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John Deere: Comparison Test of Tractor Tires and Tracks

To make it easier for buyers to choose a tractor, the French company Michelin partnered with John Deere to compare the effectiveness of different tire and track options. During a month, experts from the Ladoux research center took turns testing six configurations, on 8R wheel, 8RT two-track, and 8RX four-track tractors. The results of the test are given below.

The Background Info

The market of tires and tracks for tractors is getting oversaturated, so it becomes a real headache for a potential buyer when choosing a vehicle. By the way, if you have a tractor by John Deere, you should definitely try the sa5024 John Deere diagnostic tool. The comparative test by Michelin focused on several criteria:

  • tractive effort;
  • fuel consumption in the field and on the road;
  • soil compaction;
  • comfort, etc.

They brought together six configurations: an 8R 410 with 710 mm tires, single or twin, 900 mm, single, all of VF type, an 8RT 410 chaser, and an 8RX 410 four-track model. The last option, equipped with four independent Camso axles, wins most of the criteria. While maintaining a 5% slip rate, it has indeed a tractive effort 11% better than that of its 8RT two-tracked chase counterpart.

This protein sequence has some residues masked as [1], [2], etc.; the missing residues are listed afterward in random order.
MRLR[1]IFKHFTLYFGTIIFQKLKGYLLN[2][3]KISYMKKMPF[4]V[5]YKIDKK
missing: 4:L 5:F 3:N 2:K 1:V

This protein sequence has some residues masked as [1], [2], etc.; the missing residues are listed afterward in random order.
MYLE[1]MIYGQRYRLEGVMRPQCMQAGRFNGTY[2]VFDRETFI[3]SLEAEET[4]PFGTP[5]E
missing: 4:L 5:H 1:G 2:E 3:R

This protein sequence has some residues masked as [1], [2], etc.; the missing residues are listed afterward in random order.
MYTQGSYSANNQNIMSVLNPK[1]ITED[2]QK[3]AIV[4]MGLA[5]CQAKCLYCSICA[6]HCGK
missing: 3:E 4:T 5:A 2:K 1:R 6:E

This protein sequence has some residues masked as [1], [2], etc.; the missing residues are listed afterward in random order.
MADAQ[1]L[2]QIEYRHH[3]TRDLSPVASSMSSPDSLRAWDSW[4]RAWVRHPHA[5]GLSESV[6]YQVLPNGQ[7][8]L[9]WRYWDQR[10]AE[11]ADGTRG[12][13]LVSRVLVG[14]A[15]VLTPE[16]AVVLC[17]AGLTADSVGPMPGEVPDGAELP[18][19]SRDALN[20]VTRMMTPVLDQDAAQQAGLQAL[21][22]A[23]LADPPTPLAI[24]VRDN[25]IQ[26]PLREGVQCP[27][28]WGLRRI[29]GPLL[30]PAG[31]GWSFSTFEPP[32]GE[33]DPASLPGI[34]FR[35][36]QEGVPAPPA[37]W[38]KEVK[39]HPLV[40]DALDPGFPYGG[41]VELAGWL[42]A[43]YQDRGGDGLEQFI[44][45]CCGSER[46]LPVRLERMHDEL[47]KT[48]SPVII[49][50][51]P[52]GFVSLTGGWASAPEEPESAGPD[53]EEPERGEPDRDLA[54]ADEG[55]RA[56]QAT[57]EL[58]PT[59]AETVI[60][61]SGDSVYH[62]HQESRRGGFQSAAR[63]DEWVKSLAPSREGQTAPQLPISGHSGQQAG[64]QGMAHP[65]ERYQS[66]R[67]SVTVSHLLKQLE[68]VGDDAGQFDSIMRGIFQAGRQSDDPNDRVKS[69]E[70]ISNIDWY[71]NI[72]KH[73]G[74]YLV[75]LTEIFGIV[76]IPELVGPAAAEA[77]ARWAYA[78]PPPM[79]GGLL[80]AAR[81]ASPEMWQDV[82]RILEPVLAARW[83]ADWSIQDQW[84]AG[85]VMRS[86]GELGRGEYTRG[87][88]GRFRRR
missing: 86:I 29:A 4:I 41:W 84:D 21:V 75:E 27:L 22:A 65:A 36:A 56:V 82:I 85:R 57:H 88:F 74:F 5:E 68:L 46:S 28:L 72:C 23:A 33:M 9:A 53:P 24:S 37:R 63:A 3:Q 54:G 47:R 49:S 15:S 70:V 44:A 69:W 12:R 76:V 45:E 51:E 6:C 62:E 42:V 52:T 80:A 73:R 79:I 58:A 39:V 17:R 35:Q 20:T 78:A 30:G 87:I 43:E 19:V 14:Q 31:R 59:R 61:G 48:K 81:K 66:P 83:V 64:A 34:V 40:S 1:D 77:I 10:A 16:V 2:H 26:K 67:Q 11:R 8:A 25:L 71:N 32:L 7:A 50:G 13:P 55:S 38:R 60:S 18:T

More About the Tractive Effort and Fuel Consumption

By this criterion, the difference between tracks and tires is 25%. The tractive effort of the best-wheeled models ends where that of the tracks begins. Among the 8Rs fitted with Michelin Ultra Flex tires and VF technology, the best in this criterion is the rear pair in 710/75 R42, which is 14% more effective than the unpaired one or the one equipped with wide tires in 900/60 R42. The contribution of the tire width is insignificant in this criterion.

During this tractive effort test, the teams also checked the fuel consumption. The differences between various configurations remain low and increase always in favor of the tracked models. Overall, the tracks are still recommended in extreme conditions as they allow a greater working width, associated with productivity. Increasing the working width of the attachment is actually smarter than working faster, according to John Deere. A four-track 8RX with a 12 m harrow has a 63% higher productivity than a wheeled 8R, while an average consumption rate is reduced by 13.5%.

On the other hand, the wheeled 8R at 50 km/h consumes just 53 l/100 km on the road, which is 38% less than the 8RT chaser, at 25 km/h. The latter also consumes 32% less than the 8RX with four tracks, which, with 96 l/100 km, must transfer its greater weight and its more complex mechanics. By this criterion, the wheeled tractor also confirms its superiority by proving to be more comfortable than its tracked counterparts.

 In Conclusion

This is only a small review aiming to help you figure out the differences between tired and tracked models. We recommend you primarily focus on the company’s needs and select the equipment that meets most of the requirements.

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